Senses Fail
If There Is Light, It Will Find You

Senses Fail - If There Is Light, It Will Find You

Dating back to their debut extended play in 2002, a certain duality has always existed in Senses Fail’s music. For perhaps the first decade of their career, that duality was mainly applied to how the band balanced its pop-punk and hardcore roots across thirteen or so tracks on an album, as frontman Buddy Nielsen’s lyrics trended more on the nihilistic side of things. But their fifth album, 2013’s Renacer, felt like a spiritual awakening for Nielsen, as that duality started to transition over to his lyricism. 2015’s Pull The Thorns From Your Heart followed that same path as Nielsen championed living and thinking positivitely over the negative.

Which brings us to Senses Fail’s seventh full-length album, If There Is Light, It Will Find You. It is the culmination of numerous line-up switches and life-changing experiences, as it is the first record to be solely written by Nielsen. Many of the band’s peers have risen and fallen (or never risen at all) over the nearly two decades of Senses Fail career, yet the band continues to not only survive but thrive, releasing their best album yet.

If There Is Light, It Will Find You also feels like the yang to Thorns’ yin – with Light being more reliant than ever on the band’s early pop-punk edge while diving into some of the real life shit Nielsen has faced over the last two years. There’s a song from the last album that felt like a re-birth of Nielsen – a triumphant realization of one’s life and how to move forward from all the pain (“Wounds,” for those curious) – but that ideology has to fight through a lot on Light, as it’s consistently challenged throughout the album’s twelve tracks. On another Thorns song (“The Importance Of The Moment Of Death”), Nielsen screams that he’s “no longer afraid to die” so naturally Death decides to take him up on the dare for nearly the entirety of Light.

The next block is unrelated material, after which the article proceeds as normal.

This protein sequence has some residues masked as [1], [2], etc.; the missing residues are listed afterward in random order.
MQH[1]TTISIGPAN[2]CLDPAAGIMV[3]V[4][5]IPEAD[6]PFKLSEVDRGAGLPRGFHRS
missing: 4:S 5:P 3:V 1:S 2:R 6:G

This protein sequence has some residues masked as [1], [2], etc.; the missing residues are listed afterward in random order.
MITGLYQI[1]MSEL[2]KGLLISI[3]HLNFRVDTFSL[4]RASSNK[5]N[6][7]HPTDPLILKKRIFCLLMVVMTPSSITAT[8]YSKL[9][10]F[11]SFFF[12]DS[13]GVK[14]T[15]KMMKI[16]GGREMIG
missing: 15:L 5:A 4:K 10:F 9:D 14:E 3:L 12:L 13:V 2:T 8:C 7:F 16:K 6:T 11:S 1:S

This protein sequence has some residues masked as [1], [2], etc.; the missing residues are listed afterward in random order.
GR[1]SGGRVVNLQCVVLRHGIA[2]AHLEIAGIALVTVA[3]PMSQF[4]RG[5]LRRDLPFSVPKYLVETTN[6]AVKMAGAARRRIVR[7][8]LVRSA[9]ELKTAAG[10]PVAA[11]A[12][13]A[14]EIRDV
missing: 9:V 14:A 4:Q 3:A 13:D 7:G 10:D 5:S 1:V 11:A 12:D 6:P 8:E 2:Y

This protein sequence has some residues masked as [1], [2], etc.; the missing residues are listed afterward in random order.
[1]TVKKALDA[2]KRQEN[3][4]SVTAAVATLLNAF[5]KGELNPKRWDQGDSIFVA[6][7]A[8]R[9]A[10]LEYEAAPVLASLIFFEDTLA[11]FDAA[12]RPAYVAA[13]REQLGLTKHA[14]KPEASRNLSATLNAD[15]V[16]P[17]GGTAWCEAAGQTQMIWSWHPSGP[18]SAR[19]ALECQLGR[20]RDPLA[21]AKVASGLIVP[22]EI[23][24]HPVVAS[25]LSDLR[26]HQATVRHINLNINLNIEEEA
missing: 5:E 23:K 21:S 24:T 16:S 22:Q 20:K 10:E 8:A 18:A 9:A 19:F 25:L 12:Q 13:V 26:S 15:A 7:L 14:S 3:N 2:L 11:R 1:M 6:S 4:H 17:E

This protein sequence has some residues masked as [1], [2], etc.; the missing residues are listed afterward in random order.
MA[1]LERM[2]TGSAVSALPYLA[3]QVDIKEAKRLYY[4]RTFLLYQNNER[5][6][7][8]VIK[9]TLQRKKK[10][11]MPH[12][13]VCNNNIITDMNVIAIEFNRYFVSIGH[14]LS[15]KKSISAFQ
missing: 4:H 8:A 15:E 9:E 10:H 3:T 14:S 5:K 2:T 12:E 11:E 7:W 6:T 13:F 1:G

It’s no coincidence that the album cover depicts an image of Death cradling the new life of Nielsen’s daughter – a stunning image that resonates throughout. The visceral “First Breath, Last Breath” has The Reaper staring Nielsen right in the eyes as he visualizes a life where his wife dies giving birth to his daughter. Nielsen wonders how he can raise this little girl without the love of his life, feeling dead spiritually and emotionally. The frenetic “Orlando And A Miscarriage” is a gut-punch of a track with Death confronting Nielsen in the horrifying form of losing a child (“I wish I could see your face, but life I guess had other plans/and maybe you’ll be born again, for someone I never met”), while the slow menace of “Shaking Hands” features Nielsen at his most vulnerable (“You’re slipping away/and now I feel the pain”).

But the light eventually finds Nielsen along the album’s journey, as tracks like “‘You Get So Alone at Times That It Just Makes Sense'” and “Stay What You Are” show a love of life and cherishing each day; adoring love letters to his wife for saving him from himself. “New Jersey Makes, The World Takes” is a pop-punk ripper that chronicles all the friends lost to drugs and alcohol, yet Nielsen reinforces that he’ll do his damndest to never give in and offers hope to those who still struggle (“I overcame all my demons and I know that you can too”). The juxtaposition between the upbeat, anthemic pop-punk with the heavy nature of Nielsen’s words showcases Senses Fail at their finest. For every doubt that appears on “Is It Gonna Be The Year?”, there’s validation on the fiery opening single “Double Cross,” a spirited number that has Nielsen still believing in his passion (“This still is the only thing that, that is worth my breath”).

The title track closes out If There Is Light, It Will Find You in incredible fashion – it encapsulates all the best parts of Senses Fail over the course of a soaring six-plus minutes. After everything Nielsen has been through the last 24-odd months, the light still shines through the dark, even in the bleakest, loneliest of moments (“Let your love be the thing that defines you”). Nielsen not only smiles back at Death, he’s embracing the duality that it presents.